Fairy tales with thorns
Danny Kaye he was not, though in one respect the 1952 Hollywood movie may have got it about right. One of the songs, repeatedly asked for on children's radio request programmes, along with "The Ugly Duckling", concluded - if memory serves - "I'm Hans Christian Andersen, Hans Christian Andersen, Andersen, that's me!". His egocentricity was indeed relentless.
In her new biography, Jackie Wullschlager hopes to show how much Andersen has to offer adults, and convey "the struggle against both circumstances and liabilities of temperament - wild imagination, inner rage, tormenting anxieties and hypochondria, insatiable ambition - that formed him". His novels, plays and poetry are little read in this country, and the few tales we know - perhaps 10 or so from the 156 in the Collected Works - may well be in versions for very young children. The writer himself indignantly declared that "my tales were just as much for older people as for children".
A biographer has to accommodate readers unfamiliar with the subject and revisit some well-trodden ground. So here we follow Andersen from his humble origins in Odense to Copenhagen in his search for fortune (and patrons), his education at the hands of the harsh schoolmaster Meisling, his early struggles as a writer, his travels and his growing fame as the author of the literary fairy tales.
The fascination of this biography, however, stems from Wullschlager's extensive use of letters, diaries and contemporary accounts, many of which have never been translated before and which are, she tells us, little known even in Denmark.
From these sources emerges a figure very different from the hero of Andersen's own memoirs and autobiographies. These are unreliable testimonies: "Andersen promises honesty, but delivers only the public persona he offered up in life to kings and princes." Wullschlager's Andersen is a deeply self-absorbed, disturbed, often tortured man. He is, by turns, petulant, neurotic, arrogant, sycophantic and self-pitying. Socially, he was often an enormous embarrassment, demanding centre stage by insisting on reading his stories at dinner parties, or performing his party piece of snipping out paper figures for any child who was present - he was good at this, admittedly. "You certainly do your best to wear out your friends," wrote one of his most steadfast women supporers. He was one of those people for whom the rest of us make continual allowances for the sake of a rare talent.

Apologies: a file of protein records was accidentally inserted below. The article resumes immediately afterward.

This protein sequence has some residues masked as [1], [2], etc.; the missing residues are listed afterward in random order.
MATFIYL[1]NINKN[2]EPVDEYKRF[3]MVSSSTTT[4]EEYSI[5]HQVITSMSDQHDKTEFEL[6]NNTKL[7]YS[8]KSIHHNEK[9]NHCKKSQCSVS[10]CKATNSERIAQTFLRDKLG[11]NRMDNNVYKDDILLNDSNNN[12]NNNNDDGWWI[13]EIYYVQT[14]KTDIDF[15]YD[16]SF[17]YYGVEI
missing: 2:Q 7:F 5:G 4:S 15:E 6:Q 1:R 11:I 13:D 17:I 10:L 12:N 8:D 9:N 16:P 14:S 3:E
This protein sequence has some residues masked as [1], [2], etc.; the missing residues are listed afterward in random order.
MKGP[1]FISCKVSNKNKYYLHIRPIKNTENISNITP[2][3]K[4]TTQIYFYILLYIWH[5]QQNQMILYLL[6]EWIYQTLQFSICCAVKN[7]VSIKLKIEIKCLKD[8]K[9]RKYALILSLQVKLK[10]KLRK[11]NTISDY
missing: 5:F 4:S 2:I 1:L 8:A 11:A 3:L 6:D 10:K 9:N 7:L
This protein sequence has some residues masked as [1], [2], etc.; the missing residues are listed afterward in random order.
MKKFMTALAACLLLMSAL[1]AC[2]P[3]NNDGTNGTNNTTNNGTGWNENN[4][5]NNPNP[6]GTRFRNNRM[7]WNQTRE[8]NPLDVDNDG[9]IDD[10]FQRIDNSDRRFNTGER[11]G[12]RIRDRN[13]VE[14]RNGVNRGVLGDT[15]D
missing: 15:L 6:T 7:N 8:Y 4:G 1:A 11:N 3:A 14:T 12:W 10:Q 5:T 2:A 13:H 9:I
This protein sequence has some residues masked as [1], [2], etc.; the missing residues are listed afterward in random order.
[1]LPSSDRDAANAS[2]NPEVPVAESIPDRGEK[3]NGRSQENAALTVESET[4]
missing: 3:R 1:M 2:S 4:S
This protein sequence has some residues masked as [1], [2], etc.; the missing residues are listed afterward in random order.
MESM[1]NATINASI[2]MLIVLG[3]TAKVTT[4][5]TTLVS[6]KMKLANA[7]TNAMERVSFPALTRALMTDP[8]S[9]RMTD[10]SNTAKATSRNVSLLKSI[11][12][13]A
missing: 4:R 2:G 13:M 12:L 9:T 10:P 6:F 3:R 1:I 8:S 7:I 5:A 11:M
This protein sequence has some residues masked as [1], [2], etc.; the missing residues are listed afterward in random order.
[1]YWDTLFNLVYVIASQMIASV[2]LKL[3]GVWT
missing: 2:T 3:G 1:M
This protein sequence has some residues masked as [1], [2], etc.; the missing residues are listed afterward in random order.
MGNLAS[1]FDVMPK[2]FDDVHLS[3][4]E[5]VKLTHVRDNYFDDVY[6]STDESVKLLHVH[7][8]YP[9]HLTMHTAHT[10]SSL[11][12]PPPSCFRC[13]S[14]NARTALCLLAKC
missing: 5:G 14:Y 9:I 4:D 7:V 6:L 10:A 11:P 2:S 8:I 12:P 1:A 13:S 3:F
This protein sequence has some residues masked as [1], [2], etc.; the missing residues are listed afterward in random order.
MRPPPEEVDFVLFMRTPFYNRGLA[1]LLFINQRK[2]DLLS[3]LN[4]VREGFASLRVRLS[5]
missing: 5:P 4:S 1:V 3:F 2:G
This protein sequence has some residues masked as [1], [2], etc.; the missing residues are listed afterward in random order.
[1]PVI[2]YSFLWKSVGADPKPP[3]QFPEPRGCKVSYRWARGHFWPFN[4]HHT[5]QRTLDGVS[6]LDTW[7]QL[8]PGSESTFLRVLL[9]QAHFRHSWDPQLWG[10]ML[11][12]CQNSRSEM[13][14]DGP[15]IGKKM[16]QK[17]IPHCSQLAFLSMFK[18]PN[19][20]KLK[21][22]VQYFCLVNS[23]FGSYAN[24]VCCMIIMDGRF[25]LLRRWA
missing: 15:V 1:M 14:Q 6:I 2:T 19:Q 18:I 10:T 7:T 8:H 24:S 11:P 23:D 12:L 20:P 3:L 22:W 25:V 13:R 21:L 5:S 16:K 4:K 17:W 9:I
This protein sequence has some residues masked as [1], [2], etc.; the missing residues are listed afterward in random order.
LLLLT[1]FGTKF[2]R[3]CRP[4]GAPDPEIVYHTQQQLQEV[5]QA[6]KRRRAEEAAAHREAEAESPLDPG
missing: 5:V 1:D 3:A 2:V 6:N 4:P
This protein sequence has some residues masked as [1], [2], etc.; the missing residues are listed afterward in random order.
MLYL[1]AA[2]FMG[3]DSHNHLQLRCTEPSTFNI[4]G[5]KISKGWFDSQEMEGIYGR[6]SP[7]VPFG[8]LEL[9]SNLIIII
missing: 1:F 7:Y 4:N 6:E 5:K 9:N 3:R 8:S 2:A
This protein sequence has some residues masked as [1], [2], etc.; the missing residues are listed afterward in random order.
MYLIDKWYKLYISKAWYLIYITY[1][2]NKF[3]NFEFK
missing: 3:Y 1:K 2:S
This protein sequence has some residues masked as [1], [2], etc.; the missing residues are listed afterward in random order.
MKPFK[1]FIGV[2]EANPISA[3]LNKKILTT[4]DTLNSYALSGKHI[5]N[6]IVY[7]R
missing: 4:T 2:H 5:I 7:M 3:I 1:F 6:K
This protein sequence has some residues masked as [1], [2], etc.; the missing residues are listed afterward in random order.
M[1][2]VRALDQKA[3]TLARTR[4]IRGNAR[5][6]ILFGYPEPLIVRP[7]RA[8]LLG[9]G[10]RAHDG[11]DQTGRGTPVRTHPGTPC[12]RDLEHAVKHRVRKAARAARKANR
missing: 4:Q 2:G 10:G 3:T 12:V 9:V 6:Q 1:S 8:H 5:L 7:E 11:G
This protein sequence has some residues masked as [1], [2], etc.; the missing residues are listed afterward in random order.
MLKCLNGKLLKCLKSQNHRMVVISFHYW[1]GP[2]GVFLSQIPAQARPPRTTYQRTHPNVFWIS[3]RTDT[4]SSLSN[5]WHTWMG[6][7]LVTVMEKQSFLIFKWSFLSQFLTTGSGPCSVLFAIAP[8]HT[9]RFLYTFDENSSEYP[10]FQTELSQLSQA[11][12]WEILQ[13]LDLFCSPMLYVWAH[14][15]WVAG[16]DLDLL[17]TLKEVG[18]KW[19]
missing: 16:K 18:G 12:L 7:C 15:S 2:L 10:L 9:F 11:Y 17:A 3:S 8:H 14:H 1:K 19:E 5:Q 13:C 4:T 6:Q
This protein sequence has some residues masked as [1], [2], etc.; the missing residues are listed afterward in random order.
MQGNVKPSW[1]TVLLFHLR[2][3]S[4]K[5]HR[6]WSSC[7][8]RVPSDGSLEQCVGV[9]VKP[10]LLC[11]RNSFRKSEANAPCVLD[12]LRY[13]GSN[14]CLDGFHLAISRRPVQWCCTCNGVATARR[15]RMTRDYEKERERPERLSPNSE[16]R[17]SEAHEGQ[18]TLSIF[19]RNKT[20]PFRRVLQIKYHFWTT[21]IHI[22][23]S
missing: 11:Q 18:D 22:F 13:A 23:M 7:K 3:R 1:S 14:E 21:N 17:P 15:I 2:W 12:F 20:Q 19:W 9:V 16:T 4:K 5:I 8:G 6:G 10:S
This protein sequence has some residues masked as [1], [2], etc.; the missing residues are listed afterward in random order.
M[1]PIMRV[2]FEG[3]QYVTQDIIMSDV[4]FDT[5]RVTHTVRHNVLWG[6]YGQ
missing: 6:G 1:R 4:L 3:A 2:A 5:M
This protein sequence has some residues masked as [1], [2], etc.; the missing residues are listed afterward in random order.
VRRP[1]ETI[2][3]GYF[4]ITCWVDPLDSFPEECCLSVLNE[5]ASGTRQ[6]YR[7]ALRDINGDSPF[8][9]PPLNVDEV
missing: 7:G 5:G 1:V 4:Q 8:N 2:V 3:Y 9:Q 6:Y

He regularly fell in love, or with some notion of being in love, though his insistent declarations are transparent bids for a return of intimacy. The objects of his passion were almost always safely unattainable: women already engaged to be married or, for several years, the "Swedish Nightingale", Jenny Lind, who was kind to him without offering any further encouragement.
Wullschlager takes us further, for the letters reveal frequent infatuations with men, often concurrent with his fixation upon a woman. She detects "a pattern in Andersen's love affairs...that to fall in love with a woman, he needed two emotional objects, one male and one female". The constraints of personality and social conventions never allowed him to consummate a relationship, it seems, with either woman or man. In the heat of Naples, he was tormented by temptation when a small boy repeatedly offered him his sister and, in later years in Paris, he would pay prostitutes to sit and talk with him. Poignantly, he recorded occasions when he was reduced to fevered masturbation by marking a plus sign in his diaries.
Andersen's restless search for sensation and approbation prompted him to travel widely throughout Europe. Everywhere he went, he courted and sometimes received the friendship and hospitality of the eminent. When he called upon the Brothers Grimm, Jakob had never heard of him, to their mutual chagrin. In Weimar, he and the young Hereditary Grand Duke, Carl Alexander, "cuddled up to one another on sofas - and squeezed each other's palms under the table at ceremonial dinners".
Invited for a fortnight's stay at Gad's Hill with Dickens, he so overstayed his welcome that Dickens famously pinned up a note: "Hans Andersen slept in this room for five weeks - which seemed to the family AGES!". Yet out of this turbulence came the sublime tales. Wullschlager's commentaries on his writing are rooted in the condition of his life and mind at the time of creation, rather than on the words on the page. Certainly, she persuaded this adult reader to turn to the works themselves. It is to her immense credit that she has distilled such a mass of material, and so complex a subject, into so readable a narrative. She conjures up an enigmatic genius whose work we might admire, but whose company we, like Dickens, might find exasperating and wearisome.